I’m still dealing with the long process of healing my mental/emotional health, so making photos for fun helps a great deal. I choose to share these photographs with the public as a way to share my ongoing process, my personal journey. Hopefully someone can make some kind of connection, or at least enjoy what they see.
With that being said, here are some photos from my most recent outing. Enjoy!
I did it again…I can’t believe it!
With all of the craziness going on in my life I totally forgot about my photography anniversary again. With so many awful events occurring I’m not sure if time has passed quickly or if I’ve just been too wrapped up in my own life? But, I’m in complete disbelief that an entire year has gone by since I last posted about my beginnings in photography. Honestly it’s all been a blur! One bad blow after another, with no time to recover. Trying to process and deal with the emotions of one major event when another catches me off guard.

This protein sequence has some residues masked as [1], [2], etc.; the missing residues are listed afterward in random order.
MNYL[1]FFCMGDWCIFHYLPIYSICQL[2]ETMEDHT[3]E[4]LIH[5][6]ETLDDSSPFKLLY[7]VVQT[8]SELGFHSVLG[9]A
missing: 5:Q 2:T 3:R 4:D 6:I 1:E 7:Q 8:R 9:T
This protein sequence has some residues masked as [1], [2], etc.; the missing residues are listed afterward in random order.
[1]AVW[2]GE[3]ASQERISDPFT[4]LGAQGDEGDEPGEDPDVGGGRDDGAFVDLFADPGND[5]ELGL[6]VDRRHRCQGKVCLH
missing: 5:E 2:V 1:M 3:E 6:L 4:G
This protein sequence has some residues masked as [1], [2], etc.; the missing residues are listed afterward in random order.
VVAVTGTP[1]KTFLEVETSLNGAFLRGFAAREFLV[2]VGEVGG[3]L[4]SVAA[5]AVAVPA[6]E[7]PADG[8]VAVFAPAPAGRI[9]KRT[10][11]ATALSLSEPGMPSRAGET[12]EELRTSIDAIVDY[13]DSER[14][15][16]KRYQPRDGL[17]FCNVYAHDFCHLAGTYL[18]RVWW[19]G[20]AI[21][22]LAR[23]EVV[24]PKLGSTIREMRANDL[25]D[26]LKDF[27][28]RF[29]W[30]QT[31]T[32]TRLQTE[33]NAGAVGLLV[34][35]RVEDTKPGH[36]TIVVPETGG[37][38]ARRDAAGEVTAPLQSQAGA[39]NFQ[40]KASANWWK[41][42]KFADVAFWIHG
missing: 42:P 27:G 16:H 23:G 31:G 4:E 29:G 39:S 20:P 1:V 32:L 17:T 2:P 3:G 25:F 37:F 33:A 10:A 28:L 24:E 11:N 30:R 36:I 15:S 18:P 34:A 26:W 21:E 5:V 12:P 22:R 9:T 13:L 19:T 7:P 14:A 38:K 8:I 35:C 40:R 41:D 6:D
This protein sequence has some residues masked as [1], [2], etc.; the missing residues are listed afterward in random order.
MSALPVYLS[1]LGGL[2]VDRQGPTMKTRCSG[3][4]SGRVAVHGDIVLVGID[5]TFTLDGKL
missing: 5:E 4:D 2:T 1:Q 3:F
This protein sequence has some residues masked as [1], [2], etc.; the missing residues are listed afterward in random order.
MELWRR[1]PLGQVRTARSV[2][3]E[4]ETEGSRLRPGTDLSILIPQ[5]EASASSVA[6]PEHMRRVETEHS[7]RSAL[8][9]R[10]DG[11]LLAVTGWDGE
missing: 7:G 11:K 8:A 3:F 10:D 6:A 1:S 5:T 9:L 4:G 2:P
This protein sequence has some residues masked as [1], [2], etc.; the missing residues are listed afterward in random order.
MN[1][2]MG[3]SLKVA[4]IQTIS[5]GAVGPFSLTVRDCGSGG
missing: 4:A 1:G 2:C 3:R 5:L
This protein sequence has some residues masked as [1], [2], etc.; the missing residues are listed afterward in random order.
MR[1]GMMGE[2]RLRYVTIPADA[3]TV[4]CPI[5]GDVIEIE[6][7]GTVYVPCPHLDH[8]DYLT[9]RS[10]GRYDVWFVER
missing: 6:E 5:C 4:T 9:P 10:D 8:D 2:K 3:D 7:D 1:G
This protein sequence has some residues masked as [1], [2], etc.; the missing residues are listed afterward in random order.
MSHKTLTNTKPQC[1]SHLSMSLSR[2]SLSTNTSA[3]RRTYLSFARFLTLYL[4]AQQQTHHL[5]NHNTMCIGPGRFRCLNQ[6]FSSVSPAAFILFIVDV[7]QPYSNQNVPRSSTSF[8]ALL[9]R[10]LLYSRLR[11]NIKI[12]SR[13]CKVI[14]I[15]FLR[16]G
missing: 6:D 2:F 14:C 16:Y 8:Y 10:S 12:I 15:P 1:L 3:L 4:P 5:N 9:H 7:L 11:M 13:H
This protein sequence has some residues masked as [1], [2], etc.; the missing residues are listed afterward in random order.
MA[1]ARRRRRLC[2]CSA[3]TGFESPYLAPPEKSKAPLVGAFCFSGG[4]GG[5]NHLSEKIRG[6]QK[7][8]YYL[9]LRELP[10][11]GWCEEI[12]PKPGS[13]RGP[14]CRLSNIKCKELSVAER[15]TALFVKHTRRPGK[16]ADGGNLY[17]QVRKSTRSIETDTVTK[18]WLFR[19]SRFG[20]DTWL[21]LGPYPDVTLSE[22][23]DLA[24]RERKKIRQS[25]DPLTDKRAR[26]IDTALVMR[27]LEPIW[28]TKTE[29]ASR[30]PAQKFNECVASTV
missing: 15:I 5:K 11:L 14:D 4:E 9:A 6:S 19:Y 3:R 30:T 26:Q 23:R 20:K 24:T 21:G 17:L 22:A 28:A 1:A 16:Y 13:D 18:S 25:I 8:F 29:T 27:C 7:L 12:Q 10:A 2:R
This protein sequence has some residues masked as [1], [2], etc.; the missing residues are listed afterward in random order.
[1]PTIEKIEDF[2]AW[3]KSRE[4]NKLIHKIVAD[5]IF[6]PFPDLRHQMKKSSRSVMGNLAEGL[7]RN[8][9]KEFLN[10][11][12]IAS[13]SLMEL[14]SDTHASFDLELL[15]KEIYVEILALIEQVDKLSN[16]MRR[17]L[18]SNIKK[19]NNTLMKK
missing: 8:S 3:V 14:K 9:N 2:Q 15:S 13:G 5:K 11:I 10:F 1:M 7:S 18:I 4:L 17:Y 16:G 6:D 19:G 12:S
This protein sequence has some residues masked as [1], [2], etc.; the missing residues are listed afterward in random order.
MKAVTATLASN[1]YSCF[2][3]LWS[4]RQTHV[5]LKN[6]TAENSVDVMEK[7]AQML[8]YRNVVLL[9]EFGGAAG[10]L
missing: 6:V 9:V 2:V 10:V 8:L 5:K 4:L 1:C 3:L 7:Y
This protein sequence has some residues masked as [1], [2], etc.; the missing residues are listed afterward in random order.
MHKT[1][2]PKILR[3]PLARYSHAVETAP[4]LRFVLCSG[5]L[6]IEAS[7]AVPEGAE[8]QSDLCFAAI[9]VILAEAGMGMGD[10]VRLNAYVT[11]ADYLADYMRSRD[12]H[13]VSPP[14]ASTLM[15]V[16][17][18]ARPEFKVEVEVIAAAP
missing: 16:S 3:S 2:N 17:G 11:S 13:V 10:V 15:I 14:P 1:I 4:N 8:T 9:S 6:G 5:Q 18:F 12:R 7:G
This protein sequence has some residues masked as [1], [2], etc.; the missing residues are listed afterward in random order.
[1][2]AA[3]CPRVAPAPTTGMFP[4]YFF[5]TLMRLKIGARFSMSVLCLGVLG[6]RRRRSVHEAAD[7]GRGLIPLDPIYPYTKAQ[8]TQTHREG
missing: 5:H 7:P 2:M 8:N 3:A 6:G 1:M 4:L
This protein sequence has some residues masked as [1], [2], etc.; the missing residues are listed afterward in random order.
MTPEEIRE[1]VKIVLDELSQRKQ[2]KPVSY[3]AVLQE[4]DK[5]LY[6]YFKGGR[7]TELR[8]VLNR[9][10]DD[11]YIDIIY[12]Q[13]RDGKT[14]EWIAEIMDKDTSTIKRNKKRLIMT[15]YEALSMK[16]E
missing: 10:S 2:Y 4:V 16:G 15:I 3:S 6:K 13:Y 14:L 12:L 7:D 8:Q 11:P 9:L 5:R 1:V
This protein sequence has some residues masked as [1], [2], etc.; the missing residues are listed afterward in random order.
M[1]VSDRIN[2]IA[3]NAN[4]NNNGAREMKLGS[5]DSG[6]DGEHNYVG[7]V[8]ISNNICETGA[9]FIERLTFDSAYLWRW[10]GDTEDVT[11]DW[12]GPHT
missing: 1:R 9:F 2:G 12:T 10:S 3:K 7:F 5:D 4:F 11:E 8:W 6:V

So now I’m late for my own party…Happy 21st photography anniversary to me! I’m thankful to God and my family for allowing me to do what I love everyday of my life. I’m truly blessed to be able to express myself photographically year after year, chronicling my life’s journey. I’m hoping that by this time next year I’m fortunate enough to be in a position to actually remember my next anniversary. After all, I’ve worked extremely hard to earn it.